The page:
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Monday, 24 January 2011

Taking Stock of Things..

There are many schools of thought when it comes to stock, there’s the reinvented Parco Pierre White who peddles salty, artificial crap on TV, there’s the traditional long/slow/skim-like-buggery typified by Michael Ruhlman’s book on the CIA and there’s Thomas Keller’s technical mastery detailed in The French Laundry Cookbook




But do any of these really work at home? Well, the concentrated chemical pots are horrible so if you’re considering that you may as well buy a jar of sauce from the Supermarket. 
The traditional and the technical – both great but they can take a lot of time and I for one only have a little time to spend on making stock. So what do I do? Here’s part 1 of Ross’s guide to stock:

Basic White Chicken Stock

The stock I use (and therefore make) most is a white chicken stock, not as deeply flavoured as a roasted (or brown) stock and no salt, garlic or other heavy aromats but great as a base for many stews, braises, sauces and as a building block for other stocks.

Ingredients & Equipment:

  • About 500g Chicken Bones (see method)
  • 1 large onion (peeled & chopped)
  • 2 carrots (peeled & chopped)
  • Black peppercorns
  • 1 large pan
  • 1 colander
  • Muslin (useful)
  • Chinoise (useful)

 Method:

Chop the chicken bones (I mainly use frozen trimmings or bought chicken wings) into 1 inch pieces and place them in the big pan, cover with water and bring to the boil. And I mean boil.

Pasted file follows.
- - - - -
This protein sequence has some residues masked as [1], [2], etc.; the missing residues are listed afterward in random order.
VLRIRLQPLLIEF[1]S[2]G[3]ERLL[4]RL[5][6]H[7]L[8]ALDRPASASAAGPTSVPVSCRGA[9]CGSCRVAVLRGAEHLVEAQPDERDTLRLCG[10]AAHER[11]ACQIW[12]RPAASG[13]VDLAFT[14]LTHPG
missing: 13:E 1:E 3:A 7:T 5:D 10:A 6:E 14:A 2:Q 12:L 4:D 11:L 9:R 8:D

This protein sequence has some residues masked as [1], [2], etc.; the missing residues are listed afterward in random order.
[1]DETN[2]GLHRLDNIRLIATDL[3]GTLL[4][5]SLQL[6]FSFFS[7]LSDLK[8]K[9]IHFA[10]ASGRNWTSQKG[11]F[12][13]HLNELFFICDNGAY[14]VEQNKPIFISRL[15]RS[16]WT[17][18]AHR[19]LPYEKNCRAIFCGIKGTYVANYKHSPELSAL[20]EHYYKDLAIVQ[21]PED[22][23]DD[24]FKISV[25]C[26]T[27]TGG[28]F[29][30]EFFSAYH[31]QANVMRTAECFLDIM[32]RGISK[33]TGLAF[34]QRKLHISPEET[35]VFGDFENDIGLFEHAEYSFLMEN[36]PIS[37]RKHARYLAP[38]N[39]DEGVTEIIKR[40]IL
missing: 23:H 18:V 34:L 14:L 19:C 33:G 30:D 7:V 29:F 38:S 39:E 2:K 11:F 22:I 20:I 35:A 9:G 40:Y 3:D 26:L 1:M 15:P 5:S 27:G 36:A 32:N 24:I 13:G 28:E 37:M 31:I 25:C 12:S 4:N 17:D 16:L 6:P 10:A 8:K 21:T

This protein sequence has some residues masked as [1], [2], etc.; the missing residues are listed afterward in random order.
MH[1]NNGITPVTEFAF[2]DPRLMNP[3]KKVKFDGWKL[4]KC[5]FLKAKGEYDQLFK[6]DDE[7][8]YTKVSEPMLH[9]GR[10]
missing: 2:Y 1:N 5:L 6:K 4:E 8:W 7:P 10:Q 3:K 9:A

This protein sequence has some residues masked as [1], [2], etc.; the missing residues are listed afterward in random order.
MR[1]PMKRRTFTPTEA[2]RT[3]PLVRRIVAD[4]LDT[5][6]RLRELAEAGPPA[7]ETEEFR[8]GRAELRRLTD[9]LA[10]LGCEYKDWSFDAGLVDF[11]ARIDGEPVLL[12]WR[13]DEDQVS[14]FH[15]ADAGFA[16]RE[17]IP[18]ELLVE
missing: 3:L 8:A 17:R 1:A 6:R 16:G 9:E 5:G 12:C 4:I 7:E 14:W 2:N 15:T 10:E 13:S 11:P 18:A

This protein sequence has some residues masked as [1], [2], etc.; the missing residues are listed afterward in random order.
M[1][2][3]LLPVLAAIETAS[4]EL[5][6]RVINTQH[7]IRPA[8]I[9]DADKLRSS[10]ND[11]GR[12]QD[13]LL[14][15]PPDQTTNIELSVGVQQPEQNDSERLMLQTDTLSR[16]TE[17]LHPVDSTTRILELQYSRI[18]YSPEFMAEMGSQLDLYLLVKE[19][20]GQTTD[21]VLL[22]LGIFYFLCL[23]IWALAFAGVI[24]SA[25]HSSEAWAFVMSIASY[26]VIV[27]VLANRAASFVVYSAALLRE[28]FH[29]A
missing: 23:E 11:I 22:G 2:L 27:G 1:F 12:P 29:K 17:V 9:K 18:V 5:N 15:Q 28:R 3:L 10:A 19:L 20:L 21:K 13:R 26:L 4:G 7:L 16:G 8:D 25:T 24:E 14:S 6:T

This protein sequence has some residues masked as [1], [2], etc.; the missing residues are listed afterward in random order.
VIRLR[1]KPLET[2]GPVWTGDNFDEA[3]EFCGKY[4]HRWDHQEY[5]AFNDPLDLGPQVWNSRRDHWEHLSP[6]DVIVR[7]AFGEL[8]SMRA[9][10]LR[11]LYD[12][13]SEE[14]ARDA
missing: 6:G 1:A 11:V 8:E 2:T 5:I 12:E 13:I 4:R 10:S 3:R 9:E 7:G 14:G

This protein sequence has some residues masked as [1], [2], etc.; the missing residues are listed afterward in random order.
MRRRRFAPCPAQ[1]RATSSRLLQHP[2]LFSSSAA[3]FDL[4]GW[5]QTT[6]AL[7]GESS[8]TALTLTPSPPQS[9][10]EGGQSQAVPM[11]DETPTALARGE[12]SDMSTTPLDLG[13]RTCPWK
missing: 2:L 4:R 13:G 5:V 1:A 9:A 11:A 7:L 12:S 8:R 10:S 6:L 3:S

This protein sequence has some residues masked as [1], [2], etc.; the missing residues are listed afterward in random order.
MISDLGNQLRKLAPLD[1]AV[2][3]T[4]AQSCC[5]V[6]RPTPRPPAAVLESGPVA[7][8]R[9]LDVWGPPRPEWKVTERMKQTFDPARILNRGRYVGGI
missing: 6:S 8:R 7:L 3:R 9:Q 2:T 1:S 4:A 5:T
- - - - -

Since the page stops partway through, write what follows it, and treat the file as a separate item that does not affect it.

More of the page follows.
Almost everyone will tell you never to boil stock but what we’re doing here in blanching the bones, removing any fat, blood and other impurities.

Once the bones have boiled for a good 5 to 10 minutes (you’ll see scum floating on the top), tip them into the colander and rinse them clean. Really rinse them well. Return the bones to a clean pan and add the onion, carrot and some peppercorns; bring to a light simmer and then reduce to the lowest temperature and leave at the back of the range for hours (I do this overnight), it should be nice and clear.

Finally, strain the finished product (best through a Chinoise and Muslin) into another pan. Now you can reduce it to concentrate the flavour, freeze it in useable portions or keep it in the fridge; if you go for the fridge option make sure to bring it all to the boil every 3 to 4 days (and before use) to kill any nasties.

We’ll have a look at other stocks and sauces in other posts.